My deduction.... Cooked as cabbage they are fibrous (full of fibre in fact), with a subtle taste of yuk! Actually rather like an especially strong spinach... and don't add salt! I would not recommend them... however may be ok pureed for making pasta or in soup? The stalks (from the broccoli head) I often thought of as 'poor man's' asparagus when sliced thinly but the stalks of the leaf definitely NOT and certainly need to be well cooked whatever you do with them!
are the stalks thinner like watercress, or thicker like regular full grown broccoli? if they are still thin, than you could treat them like broccoli di rape or broccoli rabe. saute them with olive oil, lemon, garlic, and parsley, then season with kosher salt and fresh cracked pepper.
The recipe I posted refers to medium- to large-sized broccoli leaves that contain tough, chewy stalks. The smaller leaves (sometimes with buds) I don't tear up and just add them to the par boil stage as is (i.e. no tearing up).
Most of the broccoli leaves I get come in assorted sizes with mostly medium to large comprising the lot. If I'm lucky enough to score a sizeable batch of the smaller leaves, I'll cook them separately in a wok Chinese style, then toss with oyster sauce or sprinkle with sesame oil. (NOTE: Oyster sauce and sesame oil don't mix very well in my opinion. Choose one or the other.)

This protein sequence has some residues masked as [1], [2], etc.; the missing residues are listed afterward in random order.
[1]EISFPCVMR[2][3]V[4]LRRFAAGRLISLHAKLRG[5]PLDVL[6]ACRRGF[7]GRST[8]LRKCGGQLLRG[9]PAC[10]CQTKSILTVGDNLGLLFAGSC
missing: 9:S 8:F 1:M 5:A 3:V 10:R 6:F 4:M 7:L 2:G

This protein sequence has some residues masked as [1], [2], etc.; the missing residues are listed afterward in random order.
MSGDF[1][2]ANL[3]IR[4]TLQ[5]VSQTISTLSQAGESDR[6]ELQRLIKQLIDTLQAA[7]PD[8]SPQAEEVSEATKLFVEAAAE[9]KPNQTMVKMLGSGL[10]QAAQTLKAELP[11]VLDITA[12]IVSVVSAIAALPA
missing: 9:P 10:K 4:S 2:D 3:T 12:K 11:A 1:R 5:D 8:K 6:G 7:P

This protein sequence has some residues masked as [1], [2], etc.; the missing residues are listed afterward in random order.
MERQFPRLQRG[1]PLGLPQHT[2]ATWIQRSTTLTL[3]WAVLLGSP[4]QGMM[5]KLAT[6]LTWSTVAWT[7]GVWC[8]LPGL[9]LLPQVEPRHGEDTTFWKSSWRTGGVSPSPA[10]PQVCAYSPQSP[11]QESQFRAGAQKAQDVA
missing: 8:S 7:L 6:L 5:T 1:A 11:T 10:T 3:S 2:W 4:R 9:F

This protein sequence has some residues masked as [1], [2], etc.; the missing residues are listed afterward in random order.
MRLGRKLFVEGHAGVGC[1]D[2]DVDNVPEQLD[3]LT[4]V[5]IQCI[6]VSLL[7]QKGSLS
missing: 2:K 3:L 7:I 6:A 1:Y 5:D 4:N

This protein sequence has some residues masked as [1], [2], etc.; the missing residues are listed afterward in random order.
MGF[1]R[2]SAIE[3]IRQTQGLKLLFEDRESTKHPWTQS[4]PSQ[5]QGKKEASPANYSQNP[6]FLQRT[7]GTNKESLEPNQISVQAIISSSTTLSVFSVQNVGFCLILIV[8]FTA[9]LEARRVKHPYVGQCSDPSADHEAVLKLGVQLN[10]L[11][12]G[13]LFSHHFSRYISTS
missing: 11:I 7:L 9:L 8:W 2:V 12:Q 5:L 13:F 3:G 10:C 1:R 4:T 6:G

I just chopped up both the leaves and stalk and sauteed them with the garlic and onion as I made fried rice. It gave the dish a bit more color, and I could smell the broccoli while cooking it. Neither gave the food a bitter taste. Both my husband and 4yo had two servings and didn't complain about the added veggies, unlike lunch time when they both complained about the chopped spinach I added to the mac 'n' cheese.
I don't see where you live, but when I lived in Port Orange, Florida, which is actually right at the freeze line, brocolli, brussels sprouts, etc, were strictly winter crops. I grew them a lot, but not in the hotter months, planting in late fall. In my experience, once a vegetable has bolted (yes, even the mildest of lettuce), they become bitter. Just give it up as a good try, and don't plant them again if your temps are above 80 in the dead of winter.